How Writing an Op-ed Column is Similar to Preaching in Church

Posted on March 19, 2020


My experience is that you really haven’t preached a good sermon, or written a good column, if you don’t stir the pot, offend someone, and create some controversy, hopefully provoking thought as well as insults.

The goal is not however to irritate people, but the strength of any good sermon or column is expressing the truth. Now, I understand that in today’s world of “relative” truth—relative morality, relative ethics or pick any of your favorite categories that have become “relativized”—the truth can be a slippery rascal. What may be your “truth” may not be so with someone else.

So, here’s my second rule; always extract your truth from the “facts,” which are less susceptible to being interpreted or relativized.

My third rule is to offer a solution or solutions if you are being critical of something, like some institution, or some fashions in thinking and morality.

And my fourth rule is to lighten up occasionally and talk or write about something that will tickle the funny bone and give folks reading or hearing you a good laugh. Our world is lacking in good things, and one of them is a good sense of humor.

Now, if you indeed speak or write the truth, from the pulpit or through the Op-ed, then you are destined to make some people unhappy or angry. Let me take a “few examples.”

Few ministers today, for example, like to take on the issue of homosexuality in Christianity, largely because they will be assaulted by the pro-LGBTQ community if ministers preach what indeed Scripture says about homosexuality.

I’m not talking about the acceptance of gays in our world. I sound like some troglodyte when I say something like “some of my good friends over the years have been/are gay and I’ve got no problem with their preferences.” When, however, they call upon Christianity to accept their choices, we part ways. Many pastors and preachers won’t. They are afraid the consequences will jeopardize their popularity or acceptance by a growing percentage of the population.

In writing Op-ed columns, the third rail is politics. The third rail in the subways of NYC is the one that carries the electricity and touching it is tantamount to electrocution. If I express something like, “do you know historically how many socialist and/or communist countries have been successful and not degenerated into dictatorships,” I can guarantee negative feedback since my answer, as a student of history, will be “none.”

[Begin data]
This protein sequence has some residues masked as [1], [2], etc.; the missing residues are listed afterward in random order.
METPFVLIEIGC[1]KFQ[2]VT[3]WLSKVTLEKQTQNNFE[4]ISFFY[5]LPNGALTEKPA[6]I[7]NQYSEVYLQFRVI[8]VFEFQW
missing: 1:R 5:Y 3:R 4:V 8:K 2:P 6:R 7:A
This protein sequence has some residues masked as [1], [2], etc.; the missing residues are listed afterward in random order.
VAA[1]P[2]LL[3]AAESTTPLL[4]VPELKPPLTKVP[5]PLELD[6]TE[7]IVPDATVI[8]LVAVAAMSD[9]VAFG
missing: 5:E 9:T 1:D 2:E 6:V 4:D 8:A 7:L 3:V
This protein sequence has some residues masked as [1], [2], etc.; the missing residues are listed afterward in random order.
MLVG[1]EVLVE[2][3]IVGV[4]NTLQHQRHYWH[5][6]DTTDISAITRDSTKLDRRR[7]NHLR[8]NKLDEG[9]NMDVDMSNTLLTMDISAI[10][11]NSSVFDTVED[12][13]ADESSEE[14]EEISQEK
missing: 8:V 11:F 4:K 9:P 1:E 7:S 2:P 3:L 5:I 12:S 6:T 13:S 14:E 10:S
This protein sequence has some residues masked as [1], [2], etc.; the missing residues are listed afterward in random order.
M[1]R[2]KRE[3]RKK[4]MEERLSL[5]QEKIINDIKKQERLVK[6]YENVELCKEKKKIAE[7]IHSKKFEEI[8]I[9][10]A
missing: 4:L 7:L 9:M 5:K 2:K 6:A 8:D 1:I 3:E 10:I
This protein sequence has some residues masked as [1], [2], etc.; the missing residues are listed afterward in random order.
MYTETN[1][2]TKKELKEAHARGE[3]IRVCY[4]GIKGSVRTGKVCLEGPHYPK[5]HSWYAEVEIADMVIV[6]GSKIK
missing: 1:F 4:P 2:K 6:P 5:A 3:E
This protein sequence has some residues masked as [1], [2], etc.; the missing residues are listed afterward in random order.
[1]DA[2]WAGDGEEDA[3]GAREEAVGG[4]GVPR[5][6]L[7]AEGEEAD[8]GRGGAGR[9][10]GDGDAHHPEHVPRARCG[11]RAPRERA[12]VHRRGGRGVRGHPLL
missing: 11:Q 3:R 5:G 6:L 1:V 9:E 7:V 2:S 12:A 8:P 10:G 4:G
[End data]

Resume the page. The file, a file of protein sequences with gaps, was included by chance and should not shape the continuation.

I will be accused of calumny, ignorance, sexism, racism, capitalism, imperialism, bunk and other labels meant to undermine my argument. That the facts speak for themselves however is absolutely true. Think Cuba, Venezuela Soviet Union, China, etc.  The air is filled with incredible ignorance about the communist world.

One leading candidate for President said not too long ago, well, Fidel Castro brought literacy to a largely illiterate public in Cuba. That can’t be too bad can it?

 The truth is the population of Cuba was 75-80% literate, the fourth most literate country in Latin America, when Fidel came to power. He didn’t bring literacy to Cuba. He brought communist indoctrination to the masses disguised as a “literacy” program.

How about immigration? How many people want to migrate to Russia (old Soviet Union), China, Cuba, Venezuela, Iran, or the Ukraine just for starters? How many people want to come to this country?  How many have escaped these countries under communism, poverty, or despotism of any ideology? Five million Venezuelans today and counting.

Some people want open borders, let them all in, regardless of circumstances. We are the land of the free, of unlimited resources, jobs and social security for the world and we welcome all. If I write that we’ve never had open immigration since immigration became a national issue in the nineteenth century, and that old immigration laws defined who could, and who could not, enter the country based on the prevailing ethos of the times, I will be pilloried for sure. The old racist is at again, writing the truth.

Both ministers and Op-ed writers need to nail down their sermons and writings with the facts, and then interpret the facts to deliver the truth. As Pontius Pilate ended his interrogation of Jesus on the night before Jesus was crucified, Pilate, frustrated by the facts which were not pointing to Jesus having been guilty of any crime in the Roman empire to warrant execution, threw up his hands and exclaimed “what is truth?”

That’s one of the three or four major questions we all face as life moves us along. It is one that makes preaching and writing so demanding and so, sometimes, contentious, and even unpopular. But Christian ministers are not called to be popular or follow the prevailing morality. Know the truth and the truth shall set you free. That’s worth a bunch of sermons among my preacher friends.

Published as “These days truth can be a slippery rascal” in The Tuscaloosa News, Sunday March 8, 2020.